Asia-Based Biotech Investment
Todd Kaloudis of Cobro Ventures revealed why the US venture capitalists (VCs) team up with Asia-based investors. He observes that investors from Asia are great at fostering relationships and offer local market expertise. He mentioned that having investors from various countries, including Asia, is a way to build optionality and gives early-stage startups a sense of confidence.
Talking about the increased participation by Asian VCs, Neil Higgins of LocustWalk stated that in the past decade has seen a significant increase in the amount of investment capital by China-based VC funds in private US biotechs, with numbers skyrocketing to $1.5 billion in the fourth quarter of 2017.
Michael Huang, Managing Partner, Taiwania Capital, said that in 2017 alone, Taiwan had conducted over three hundred multicentral and multicentric trials. As a result, private investments have been pouring in with 1.8 billion USD invested in 2018 alone. He opines that cross-border collaboration, pipeline enhancement, and establishment of R&D centers can play a significant role in making Taiwan a leader and a biotech hub of Asia.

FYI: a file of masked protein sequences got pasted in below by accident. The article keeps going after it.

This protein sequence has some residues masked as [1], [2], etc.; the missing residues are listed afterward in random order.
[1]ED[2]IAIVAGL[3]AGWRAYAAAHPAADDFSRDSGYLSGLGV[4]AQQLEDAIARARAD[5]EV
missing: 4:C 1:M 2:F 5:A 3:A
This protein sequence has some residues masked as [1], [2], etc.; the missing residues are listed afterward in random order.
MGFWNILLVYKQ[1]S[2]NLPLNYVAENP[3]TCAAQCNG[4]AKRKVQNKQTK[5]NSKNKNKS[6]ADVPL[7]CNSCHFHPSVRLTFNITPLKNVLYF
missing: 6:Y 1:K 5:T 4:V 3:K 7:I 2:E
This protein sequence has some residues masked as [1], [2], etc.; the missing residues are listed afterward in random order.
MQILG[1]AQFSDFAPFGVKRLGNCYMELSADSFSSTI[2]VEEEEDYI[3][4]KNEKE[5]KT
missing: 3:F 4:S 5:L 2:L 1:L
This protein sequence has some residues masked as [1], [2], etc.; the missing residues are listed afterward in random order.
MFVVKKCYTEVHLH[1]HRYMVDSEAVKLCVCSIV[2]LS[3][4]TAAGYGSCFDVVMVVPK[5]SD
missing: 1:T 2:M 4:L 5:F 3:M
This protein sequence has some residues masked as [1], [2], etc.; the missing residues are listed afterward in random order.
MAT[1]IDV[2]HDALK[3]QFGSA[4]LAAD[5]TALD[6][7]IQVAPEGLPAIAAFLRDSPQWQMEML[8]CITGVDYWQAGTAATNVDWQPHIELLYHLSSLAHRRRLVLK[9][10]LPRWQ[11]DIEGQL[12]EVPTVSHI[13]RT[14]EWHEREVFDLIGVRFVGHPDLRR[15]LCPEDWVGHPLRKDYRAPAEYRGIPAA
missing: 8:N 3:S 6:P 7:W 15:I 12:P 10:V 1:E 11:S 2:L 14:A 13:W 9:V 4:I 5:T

Liver cancer causes one million deaths a year, and 70 percent of them occur in Asia. Dr. Cheng Ann-Lii, President of National Taiwan University’s Cancer Center, updated on the ever-improving liver cancer therapy toolkit, while noting that “all the therapeutic milestone achievements were done by Taiwanese investigators.” The recent approval of Atezolizumab, plus Bevacizumab for the treatment of unresectable or metastatic hepatocellular carcinoma in patients without prior systemic therapy, is the first real improvement in tumor response rate, overall survival, toxicity and quality of life since the approval of Sorafenib 13 years ago.
After three days of conference talks, BIO Asia–Taiwan 2020 proceeded with the Exhibition, Company Presentation, Entrepreneur Pitch, and Workshop programs in the final two days. These sessions, including the online networking lounges, and the online exhibition were made available online to registered attendees. The BIO One-on-one Partnering™ platform enabled business meetings online, with nearly 3,000 meetings expected to be held over the full five days of the convention. Overall, the meeting was a terrific success and more so because it was conducted in the middle of a global pandemic.